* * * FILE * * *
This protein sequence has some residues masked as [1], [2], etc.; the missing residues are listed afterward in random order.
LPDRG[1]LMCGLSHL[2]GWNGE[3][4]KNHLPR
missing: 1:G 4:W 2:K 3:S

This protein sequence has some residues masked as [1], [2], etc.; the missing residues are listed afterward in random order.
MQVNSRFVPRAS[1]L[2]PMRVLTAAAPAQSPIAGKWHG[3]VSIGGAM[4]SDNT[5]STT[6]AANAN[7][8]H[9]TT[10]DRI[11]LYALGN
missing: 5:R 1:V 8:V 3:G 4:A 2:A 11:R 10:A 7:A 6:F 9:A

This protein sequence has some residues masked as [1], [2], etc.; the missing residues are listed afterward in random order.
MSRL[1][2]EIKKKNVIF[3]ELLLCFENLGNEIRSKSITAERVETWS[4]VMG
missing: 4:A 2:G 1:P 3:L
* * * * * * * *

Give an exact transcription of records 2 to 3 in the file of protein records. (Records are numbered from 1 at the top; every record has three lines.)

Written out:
This protein sequence has some residues masked as [1], [2], etc.; the missing residues are listed afterward in random order.
MQVNSRFVPRAS[1]L[2]PMRVLTAAAPAQSPIAGKWHG[3]VSIGGAM[4]SDNT[5]STT[6]AANAN[7][8]H[9]TT[10]DRI[11]LYALGN
missing: 5:R 1:V 8:V 3:G 4:A 2:A 11:R 10:A 7:A 6:F 9:A

This protein sequence has some residues masked as [1], [2], etc.; the missing residues are listed afterward in random order.
MSRL[1][2]EIKKKNVIF[3]ELLLCFENLGNEIRSKSITAERVETWS[4]VMG
missing: 4:A 2:G 1:P 3:L